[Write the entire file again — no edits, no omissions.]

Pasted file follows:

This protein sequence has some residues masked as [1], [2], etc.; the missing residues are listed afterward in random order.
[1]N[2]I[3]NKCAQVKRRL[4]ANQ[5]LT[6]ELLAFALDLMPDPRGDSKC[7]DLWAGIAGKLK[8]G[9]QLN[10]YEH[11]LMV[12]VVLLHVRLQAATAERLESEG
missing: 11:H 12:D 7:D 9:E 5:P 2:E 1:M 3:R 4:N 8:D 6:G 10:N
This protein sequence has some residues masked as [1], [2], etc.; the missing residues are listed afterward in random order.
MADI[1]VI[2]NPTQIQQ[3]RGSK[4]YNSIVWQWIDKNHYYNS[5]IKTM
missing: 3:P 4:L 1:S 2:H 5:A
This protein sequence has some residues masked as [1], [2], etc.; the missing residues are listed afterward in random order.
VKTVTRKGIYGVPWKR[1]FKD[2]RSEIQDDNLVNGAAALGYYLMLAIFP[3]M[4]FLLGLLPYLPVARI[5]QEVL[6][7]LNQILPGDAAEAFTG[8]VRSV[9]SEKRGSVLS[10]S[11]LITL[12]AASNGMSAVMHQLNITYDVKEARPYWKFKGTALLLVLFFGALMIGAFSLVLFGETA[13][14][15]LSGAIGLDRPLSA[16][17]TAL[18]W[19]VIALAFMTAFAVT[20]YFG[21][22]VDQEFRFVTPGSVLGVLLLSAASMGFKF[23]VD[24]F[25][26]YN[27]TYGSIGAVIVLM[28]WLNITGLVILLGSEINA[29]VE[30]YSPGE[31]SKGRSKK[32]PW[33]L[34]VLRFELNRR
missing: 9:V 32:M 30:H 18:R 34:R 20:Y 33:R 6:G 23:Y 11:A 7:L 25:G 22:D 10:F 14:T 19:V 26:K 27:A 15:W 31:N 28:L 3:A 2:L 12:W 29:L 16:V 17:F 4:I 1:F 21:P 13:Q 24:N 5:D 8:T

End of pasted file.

This protein sequence has some residues masked as [1], [2], etc.; the missing residues are listed afterward in random order.
[1]N[2]I[3]NKCAQVKRRL[4]ANQ[5]LT[6]ELLAFALDLMPDPRGDSKC[7]DLWAGIAGKLK[8]G[9]QLN[10]YEH[11]LMV[12]VVLLHVRLQAATAERLESEG
missing: 11:H 12:D 7:D 9:E 5:P 2:E 1:M 3:R 4:N 8:D 6:G 10:N
This protein sequence has some residues masked as [1], [2], etc.; the missing residues are listed afterward in random order.
MADI[1]VI[2]NPTQIQQ[3]RGSK[4]YNSIVWQWIDKNHYYNS[5]IKTM
missing: 3:P 4:L 1:S 2:H 5:A
This protein sequence has some residues masked as [1], [2], etc.; the missing residues are listed afterward in random order.
VKTVTRKGIYGVPWKR[1]FKD[2]RSEIQDDNLVNGAAALGYYLMLAIFP[3]M[4]FLLGLLPYLPVARI[5]QEVL[6][7]LNQILPGDAAEAFTG[8]VRSV[9]SEKRGSVLS[10]S[11]LITL[12]AASNGMSAVMHQLNITYDVKEARPYWKFKGTALLLVLFFGALMIGAFSLVLFGETA[13][14][15]LSGAIGLDRPLSA[16][17]TAL[18]W[19]VIALAFMTAFAVT[20]YFG[21][22]VDQEFRFVTPGSVLGVLLLSAASMGFKF[23]VD[24]F[25][26]YN[27]TYGSIGAVIVLM[28]WLNITGLVILLGSEINA[29]VE[30]YSPGE[31]SKGRSKK[32]PW[33]L[34]VLRFELNRR
missing: 9:V 32:M 30:H 18:R 34:R 20:Y 33:R 6:G 23:Y 11:A 7:L 25:G 22:D 10:F 14:T 19:V 26:K 27:A 15:W 31:N 28:L 3:A 2:L 12:W 29:L 16:V 17:F 4:I 1:F 21:P 13:Q 24:N 5:D 8:T